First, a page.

Stay out of the facility as long as you can.

Neil said...

Oh, Beth, it must have been so hard to write that entry. But you know what? Most of us already know that the witty, funny, happy posts aren't showing all of your life. You have the ability to gloss over that and help us forget that you're closer to terminal than we'd all like. You tell us about Fran not letting the workers in, and we scream with rage on your behalf. But then you show us your trip to a county fair, and we are happy to forget that you're not quite as mobile and easy to travel with as you might have been.

Beth, I still love you, and I'm not going anywhere; you're stuck with me until you have to leave. In the meantime, please forgive me if your efforts to gloss over the bad times are successful in making me think you might be in remission, or something like it.

In the meantime, thank you for the photos. Your wife is a lovely lady, and she looks good with flowers on her cheek. On your good days, you're still a good photographer, and you recently showed us a photo of Linda's WONDERFUL and beautiful smile.

And YOUR smile, dear lovely Beth, shows your evil, slightly manic side in that great closeup of you.

Yeah, life isn't all beer and skittles at the moment; we know that. And we love you anyway.

Now, go find that wife of yours, put your two lovely smiles together, and kiss each other for me.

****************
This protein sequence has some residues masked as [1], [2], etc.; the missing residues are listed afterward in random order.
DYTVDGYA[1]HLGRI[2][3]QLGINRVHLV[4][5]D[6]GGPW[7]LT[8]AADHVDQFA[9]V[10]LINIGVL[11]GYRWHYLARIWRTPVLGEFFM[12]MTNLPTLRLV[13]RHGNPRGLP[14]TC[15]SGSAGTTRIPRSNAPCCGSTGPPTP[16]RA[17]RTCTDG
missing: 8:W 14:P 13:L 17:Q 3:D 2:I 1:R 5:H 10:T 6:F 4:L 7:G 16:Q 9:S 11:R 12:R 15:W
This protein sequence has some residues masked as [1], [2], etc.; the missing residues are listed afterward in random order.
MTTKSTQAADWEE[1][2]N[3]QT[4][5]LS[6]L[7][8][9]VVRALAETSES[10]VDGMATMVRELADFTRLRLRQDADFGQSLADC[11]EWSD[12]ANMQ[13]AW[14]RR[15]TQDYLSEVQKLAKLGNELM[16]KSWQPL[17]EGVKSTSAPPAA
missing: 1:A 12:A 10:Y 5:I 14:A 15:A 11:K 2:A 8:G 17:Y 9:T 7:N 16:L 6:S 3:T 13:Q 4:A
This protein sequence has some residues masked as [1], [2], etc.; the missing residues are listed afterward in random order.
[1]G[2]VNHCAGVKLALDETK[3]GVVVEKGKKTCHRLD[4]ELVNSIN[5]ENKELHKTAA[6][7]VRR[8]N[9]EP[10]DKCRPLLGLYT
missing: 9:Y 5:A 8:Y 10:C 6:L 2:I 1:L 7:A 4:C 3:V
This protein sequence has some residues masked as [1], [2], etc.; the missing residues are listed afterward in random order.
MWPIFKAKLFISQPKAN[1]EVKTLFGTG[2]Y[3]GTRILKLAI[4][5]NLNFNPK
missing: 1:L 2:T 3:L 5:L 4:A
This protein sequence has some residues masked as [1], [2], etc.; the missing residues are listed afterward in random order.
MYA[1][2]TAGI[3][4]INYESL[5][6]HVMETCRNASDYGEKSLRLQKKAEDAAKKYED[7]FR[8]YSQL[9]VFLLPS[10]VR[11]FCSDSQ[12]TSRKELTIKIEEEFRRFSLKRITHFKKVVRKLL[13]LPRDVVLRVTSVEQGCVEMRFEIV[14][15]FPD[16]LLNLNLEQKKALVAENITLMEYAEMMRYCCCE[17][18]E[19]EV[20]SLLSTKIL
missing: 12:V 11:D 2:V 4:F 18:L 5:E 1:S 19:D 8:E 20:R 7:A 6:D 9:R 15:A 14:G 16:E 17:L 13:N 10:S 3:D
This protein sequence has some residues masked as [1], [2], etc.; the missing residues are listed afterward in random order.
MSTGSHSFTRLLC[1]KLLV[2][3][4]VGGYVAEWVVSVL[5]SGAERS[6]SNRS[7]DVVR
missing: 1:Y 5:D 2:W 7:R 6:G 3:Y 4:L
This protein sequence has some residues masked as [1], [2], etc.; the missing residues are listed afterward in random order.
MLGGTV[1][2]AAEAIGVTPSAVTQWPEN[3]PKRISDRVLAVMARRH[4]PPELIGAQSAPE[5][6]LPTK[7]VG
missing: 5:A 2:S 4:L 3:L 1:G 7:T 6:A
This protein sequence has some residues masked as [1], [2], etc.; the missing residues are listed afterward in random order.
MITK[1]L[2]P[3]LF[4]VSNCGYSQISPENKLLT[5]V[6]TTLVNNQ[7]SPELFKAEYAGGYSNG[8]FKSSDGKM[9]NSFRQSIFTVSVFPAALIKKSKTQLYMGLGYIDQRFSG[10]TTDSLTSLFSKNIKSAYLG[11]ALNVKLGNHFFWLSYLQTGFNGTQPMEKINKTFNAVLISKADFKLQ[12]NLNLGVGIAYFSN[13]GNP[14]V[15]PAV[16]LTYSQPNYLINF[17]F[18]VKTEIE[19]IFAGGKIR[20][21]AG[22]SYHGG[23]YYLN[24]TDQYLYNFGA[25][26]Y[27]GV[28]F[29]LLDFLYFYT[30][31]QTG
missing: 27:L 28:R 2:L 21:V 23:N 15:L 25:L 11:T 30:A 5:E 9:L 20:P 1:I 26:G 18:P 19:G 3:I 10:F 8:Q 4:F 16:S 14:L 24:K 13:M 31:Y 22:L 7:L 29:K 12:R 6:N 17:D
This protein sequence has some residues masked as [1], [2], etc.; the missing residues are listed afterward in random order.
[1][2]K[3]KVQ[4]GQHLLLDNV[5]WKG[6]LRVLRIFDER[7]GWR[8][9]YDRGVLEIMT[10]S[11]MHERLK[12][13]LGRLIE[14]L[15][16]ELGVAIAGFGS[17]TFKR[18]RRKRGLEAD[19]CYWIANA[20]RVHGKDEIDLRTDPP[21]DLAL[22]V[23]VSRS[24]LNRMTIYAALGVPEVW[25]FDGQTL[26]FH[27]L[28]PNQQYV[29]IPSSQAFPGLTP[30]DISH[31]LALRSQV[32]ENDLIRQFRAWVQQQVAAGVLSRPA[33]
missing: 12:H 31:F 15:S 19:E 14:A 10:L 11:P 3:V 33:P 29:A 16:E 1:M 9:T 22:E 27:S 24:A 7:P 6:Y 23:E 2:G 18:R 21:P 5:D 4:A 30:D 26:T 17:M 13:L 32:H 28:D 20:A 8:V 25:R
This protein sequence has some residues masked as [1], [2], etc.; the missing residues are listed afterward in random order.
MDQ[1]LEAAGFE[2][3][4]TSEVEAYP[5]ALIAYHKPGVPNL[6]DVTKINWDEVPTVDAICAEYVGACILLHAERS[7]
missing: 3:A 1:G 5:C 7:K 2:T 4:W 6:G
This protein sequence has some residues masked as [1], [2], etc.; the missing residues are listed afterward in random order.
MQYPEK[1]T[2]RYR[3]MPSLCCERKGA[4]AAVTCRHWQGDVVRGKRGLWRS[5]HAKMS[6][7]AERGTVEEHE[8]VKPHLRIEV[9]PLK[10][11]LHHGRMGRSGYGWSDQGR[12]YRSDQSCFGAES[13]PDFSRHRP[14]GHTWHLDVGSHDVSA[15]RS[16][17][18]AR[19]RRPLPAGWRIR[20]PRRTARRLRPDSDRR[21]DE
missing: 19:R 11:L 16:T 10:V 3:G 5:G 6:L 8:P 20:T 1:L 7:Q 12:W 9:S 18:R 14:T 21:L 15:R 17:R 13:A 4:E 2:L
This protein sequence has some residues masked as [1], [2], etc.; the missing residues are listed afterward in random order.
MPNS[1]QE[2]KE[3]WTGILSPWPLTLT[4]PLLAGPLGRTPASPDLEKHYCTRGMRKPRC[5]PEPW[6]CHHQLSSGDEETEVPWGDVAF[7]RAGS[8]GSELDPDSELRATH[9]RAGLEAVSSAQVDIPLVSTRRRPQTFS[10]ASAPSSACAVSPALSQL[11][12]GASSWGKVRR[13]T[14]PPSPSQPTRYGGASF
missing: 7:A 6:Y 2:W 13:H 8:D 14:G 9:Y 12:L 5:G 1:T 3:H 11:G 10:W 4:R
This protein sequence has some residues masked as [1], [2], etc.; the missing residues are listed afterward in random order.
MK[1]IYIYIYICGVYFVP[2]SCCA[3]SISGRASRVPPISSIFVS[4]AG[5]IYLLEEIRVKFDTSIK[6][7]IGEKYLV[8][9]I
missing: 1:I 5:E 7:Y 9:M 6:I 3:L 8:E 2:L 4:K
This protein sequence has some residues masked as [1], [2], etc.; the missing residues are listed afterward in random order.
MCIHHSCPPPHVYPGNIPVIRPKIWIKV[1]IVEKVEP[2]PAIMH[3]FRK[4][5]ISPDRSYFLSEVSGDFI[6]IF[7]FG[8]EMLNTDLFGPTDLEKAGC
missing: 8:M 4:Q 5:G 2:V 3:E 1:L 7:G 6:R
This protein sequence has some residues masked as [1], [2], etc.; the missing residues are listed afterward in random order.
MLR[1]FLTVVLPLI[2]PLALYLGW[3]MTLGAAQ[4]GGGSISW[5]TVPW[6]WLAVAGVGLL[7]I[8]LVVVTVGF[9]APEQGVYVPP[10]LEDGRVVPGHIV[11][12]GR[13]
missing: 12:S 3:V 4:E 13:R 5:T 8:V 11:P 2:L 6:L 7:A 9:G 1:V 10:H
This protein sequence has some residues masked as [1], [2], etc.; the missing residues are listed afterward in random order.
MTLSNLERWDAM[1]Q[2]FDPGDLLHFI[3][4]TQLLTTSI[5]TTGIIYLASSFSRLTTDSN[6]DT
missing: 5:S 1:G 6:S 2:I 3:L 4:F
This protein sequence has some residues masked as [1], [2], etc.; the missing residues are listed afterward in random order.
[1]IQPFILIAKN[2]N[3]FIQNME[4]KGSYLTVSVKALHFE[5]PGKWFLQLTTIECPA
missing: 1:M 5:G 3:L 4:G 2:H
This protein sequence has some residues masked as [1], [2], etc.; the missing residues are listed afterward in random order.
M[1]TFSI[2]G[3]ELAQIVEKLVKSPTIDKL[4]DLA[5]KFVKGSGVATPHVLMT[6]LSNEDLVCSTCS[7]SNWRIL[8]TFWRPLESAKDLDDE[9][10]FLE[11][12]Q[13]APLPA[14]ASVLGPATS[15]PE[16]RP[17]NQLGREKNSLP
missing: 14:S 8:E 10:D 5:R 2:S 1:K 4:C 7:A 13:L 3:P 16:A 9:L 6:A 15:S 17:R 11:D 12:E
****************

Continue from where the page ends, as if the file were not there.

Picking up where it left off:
Love and zen hugs,

Elizabeth McClung said...

I do appreciate each comment. Thank you Neil for the particularly insightful one. It is just a difficult issue and right now I am fighting to stay around, which makes me lose whole days.

Lene Andersen said...

dementia is a bitch. But there is one thing for which I am oddly grateful. That you're sharing your experience of it. My father had dementia and because of you, I feel like I better understand what he went through. By sharing your life with me, you have given me not just a valued friend (you), but also metaphorical visits from my father.

This post was lovely, both as a fearless window into what life is like and as a love letter to Linda. I know you have a lot of fear as you live through it, but sharing it so openly is very brave.

I love reading your blog because each post on a couple of different levels. There are the words and then there are the images. The images tell the story so well - I imagine that someone who couldn't read would be able to understand what the post was about just by looking at the images.

Thank you also for sharing these photos of your past. You and I became friends after your illness hit, after you started using a wheelchair and you know? It has never occurred to me to wish that I had known you before. Every time I hear you say that someone stated they wish they had known you before, I just want to smack them. It is the height of insensitivity.

catsmum said...

complely lacking the ability to express my feelings at this moment but sending you my love anyway

Susan [ and David and Renata ]
from Australia

Kathz said...

Hallo, Beth. This is kathz and I haven't been online or blogging enough lately. I just wanted to send you lots of love and hugs and best wishes.